Are you an advocate of flexible working?
I think flexible working, whether it be the hours or choosing where staff work from, is what we should definitely be moving towards. Flexible hours mean you can tailor the working day around the individual. Increasingly now people have different life needs and commitments and there isn’t a lot of flexible working offered outside of people who have children. People with other responsibilities should be given the same flexibility options.
However, I’m not trying to take away how it could be difficult for some companies to incorporate flexible working, especially for their staff who are taking calls all day. It can work through. We have people who work 7 am – 3 pm due to family commitments and they are very conscious of ensuring they make their phone calls and respond to emails much earlier than staff who work normal hours.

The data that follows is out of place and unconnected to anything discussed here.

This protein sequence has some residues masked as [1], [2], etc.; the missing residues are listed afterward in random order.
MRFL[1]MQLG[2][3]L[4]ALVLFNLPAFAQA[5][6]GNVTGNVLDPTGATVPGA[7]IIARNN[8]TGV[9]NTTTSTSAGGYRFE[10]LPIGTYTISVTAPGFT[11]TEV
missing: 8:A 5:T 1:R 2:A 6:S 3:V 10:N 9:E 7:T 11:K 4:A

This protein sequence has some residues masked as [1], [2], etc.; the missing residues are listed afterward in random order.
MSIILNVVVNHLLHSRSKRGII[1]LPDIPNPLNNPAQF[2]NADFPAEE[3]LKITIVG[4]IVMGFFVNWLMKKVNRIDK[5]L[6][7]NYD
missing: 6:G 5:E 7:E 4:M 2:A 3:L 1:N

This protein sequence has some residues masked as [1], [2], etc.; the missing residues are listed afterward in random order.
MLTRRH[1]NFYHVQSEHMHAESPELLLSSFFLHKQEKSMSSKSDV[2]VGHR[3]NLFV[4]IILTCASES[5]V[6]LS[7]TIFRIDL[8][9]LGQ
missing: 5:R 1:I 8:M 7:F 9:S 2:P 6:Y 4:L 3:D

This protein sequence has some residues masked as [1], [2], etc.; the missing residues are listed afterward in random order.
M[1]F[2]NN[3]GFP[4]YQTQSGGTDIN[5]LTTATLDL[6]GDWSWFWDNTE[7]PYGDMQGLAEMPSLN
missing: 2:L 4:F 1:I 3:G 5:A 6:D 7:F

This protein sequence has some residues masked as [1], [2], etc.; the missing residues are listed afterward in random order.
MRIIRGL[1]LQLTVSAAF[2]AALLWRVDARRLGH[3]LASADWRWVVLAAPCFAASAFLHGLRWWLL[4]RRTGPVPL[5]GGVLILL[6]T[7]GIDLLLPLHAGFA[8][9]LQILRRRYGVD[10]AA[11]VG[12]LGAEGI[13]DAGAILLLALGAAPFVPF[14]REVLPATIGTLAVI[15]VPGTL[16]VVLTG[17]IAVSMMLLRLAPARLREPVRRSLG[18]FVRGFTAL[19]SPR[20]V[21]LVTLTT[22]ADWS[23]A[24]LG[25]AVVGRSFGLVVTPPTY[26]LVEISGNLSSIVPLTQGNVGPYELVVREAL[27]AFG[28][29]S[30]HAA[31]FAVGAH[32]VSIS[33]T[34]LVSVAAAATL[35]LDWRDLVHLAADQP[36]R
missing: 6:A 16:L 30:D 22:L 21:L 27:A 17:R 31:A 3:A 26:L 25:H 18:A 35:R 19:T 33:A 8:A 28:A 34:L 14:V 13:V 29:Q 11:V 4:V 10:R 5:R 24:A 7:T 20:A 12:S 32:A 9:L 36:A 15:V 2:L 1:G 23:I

I think the ability to work from home and the office is a professional utopia. From my own personal perspective, I enjoy having the social aspect of going into an office, but being able to decide before the week has started, that actually this is going to be a tough working week. This means I can work from home for three days, meaning no commuting, giving me more time to deal with my workload and there are fewer distractions.
“The ability to work from home and the office is a professional utopia.”
People can start moving out of the city and can afford to have a better work-life balance, making it much easier for them to commute if it’s only for 2-3 days of the week. Another thing to consider when looking at costs is that flexible working allows companies to reconsider whether they need permanent office space, ridding themselves of rental costs, improving their staff’s wages and giving them an opportunity to give their staff monetary allowances for things such as office space if they do need social interaction.